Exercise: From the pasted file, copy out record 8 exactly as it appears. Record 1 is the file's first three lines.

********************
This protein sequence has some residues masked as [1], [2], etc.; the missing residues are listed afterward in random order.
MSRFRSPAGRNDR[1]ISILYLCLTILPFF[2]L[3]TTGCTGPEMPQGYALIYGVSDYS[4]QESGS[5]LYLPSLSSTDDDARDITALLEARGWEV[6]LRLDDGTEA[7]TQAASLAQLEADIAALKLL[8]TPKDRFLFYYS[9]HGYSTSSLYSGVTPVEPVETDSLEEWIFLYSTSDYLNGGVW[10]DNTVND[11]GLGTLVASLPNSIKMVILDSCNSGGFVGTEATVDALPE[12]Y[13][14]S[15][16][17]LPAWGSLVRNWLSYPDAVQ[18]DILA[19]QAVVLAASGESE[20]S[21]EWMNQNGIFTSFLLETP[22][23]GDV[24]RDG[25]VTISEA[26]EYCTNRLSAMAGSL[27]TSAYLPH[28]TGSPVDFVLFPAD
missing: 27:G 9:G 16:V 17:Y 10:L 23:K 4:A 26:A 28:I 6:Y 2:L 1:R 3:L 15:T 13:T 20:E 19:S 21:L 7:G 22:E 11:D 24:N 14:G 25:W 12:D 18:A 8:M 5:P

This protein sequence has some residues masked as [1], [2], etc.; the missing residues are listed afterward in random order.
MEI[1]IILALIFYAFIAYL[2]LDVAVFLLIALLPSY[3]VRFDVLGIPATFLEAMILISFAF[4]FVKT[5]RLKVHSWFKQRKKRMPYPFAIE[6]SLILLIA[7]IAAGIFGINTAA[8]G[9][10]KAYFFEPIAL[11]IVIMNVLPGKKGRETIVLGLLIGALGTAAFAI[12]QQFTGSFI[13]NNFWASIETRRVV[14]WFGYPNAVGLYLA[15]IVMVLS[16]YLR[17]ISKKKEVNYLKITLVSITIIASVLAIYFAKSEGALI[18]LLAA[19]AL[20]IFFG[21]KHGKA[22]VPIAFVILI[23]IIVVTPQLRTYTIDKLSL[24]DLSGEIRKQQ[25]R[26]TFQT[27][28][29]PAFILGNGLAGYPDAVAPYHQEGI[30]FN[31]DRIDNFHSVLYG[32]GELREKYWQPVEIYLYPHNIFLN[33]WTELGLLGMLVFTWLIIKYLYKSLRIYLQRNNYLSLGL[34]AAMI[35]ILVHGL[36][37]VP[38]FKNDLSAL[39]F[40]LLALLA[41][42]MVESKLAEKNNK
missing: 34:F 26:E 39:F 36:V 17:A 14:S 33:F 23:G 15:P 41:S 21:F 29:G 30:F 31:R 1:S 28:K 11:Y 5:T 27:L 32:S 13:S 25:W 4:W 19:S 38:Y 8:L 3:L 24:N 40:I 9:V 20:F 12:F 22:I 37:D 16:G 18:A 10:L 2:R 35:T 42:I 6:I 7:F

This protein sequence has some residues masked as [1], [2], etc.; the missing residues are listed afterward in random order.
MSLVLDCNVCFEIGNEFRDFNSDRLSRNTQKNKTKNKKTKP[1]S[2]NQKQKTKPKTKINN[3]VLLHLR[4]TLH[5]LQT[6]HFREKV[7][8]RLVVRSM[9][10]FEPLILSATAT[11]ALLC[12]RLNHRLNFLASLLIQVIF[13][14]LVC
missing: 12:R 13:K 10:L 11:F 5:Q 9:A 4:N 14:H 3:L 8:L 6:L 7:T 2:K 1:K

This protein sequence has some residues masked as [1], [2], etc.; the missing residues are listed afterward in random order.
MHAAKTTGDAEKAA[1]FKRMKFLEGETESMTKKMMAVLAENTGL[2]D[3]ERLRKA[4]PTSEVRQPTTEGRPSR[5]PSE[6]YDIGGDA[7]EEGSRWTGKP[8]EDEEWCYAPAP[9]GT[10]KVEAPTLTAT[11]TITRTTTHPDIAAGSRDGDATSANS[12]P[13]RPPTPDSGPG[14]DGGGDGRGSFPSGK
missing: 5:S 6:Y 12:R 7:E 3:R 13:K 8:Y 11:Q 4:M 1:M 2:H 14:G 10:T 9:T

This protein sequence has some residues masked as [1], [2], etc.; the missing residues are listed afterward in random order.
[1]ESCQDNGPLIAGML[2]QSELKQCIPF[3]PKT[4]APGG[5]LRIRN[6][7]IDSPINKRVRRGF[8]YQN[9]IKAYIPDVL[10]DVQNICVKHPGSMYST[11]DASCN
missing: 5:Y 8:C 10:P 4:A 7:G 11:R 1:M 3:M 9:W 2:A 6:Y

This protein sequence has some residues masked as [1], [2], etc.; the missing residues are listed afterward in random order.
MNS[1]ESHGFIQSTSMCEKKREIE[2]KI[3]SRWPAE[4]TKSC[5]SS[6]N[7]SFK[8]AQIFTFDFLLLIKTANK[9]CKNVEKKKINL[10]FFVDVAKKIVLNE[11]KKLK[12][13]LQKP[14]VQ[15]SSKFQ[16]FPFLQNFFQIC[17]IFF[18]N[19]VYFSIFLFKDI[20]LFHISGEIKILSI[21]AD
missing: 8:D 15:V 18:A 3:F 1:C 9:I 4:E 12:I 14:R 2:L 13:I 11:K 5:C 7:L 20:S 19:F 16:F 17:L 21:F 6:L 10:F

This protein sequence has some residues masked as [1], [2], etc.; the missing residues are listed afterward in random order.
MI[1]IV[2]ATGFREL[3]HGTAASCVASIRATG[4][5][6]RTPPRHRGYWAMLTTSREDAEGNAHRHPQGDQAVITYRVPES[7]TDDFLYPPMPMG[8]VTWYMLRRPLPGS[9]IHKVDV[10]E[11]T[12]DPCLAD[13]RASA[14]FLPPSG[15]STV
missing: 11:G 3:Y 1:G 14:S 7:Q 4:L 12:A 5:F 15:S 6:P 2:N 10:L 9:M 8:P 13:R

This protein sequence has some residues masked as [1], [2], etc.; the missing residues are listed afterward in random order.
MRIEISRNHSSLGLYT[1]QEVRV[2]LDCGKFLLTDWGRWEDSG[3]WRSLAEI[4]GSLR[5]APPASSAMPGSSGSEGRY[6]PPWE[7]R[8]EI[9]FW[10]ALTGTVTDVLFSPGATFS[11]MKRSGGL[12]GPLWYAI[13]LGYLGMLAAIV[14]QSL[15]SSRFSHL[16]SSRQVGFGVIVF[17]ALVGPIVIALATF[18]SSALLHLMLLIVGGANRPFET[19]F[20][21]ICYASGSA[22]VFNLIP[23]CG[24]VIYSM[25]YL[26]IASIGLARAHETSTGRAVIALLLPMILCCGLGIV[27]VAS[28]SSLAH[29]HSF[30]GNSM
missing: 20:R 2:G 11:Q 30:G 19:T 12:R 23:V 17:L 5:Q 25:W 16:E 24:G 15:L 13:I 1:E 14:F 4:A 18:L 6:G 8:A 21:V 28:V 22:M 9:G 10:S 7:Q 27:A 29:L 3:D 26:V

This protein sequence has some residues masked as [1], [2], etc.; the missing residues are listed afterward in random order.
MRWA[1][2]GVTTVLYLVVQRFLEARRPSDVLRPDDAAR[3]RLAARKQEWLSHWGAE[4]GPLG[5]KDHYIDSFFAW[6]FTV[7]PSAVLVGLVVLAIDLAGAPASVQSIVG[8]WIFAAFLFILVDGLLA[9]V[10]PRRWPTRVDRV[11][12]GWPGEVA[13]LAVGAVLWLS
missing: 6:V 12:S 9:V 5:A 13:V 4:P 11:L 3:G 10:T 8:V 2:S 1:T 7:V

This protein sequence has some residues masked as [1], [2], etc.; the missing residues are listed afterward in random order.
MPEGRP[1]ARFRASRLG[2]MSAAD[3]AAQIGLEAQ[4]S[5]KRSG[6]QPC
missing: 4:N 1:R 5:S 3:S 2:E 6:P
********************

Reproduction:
This protein sequence has some residues masked as [1], [2], etc.; the missing residues are listed afterward in random order.
MRIEISRNHSSLGLYT[1]QEVRV[2]LDCGKFLLTDWGRWEDSG[3]WRSLAEI[4]GSLR[5]APPASSAMPGSSGSEGRY[6]PPWE[7]R[8]EI[9]FW[10]ALTGTVTDVLFSPGATFS[11]MKRSGGL[12]GPLWYAI[13]LGYLGMLAAIV[14]QSL[15]SSRFSHL[16]SSRQVGFGVIVF[17]ALVGPIVIALATF[18]SSALLHLMLLIVGGANRPFET[19]F[20][21]ICYASGSA[22]VFNLIP[23]CG[24]VIYSM[25]YL[26]IASIGLARAHETSTGRAVIALLLPMILCCGLGIV[27]VAS[28]SSLAH[29]HSF[30]GNSM
missing: 20:R 2:G 11:Q 30:G 19:T 12:R 23:V 17:L 5:Q 25:W 16:E 24:G 15:L 13:I 1:E 14:F 4:A 18:L 6:G 8:A 21:V 28:V 22:M 9:G 10:S 7:Q 27:A 29:L 3:D 26:V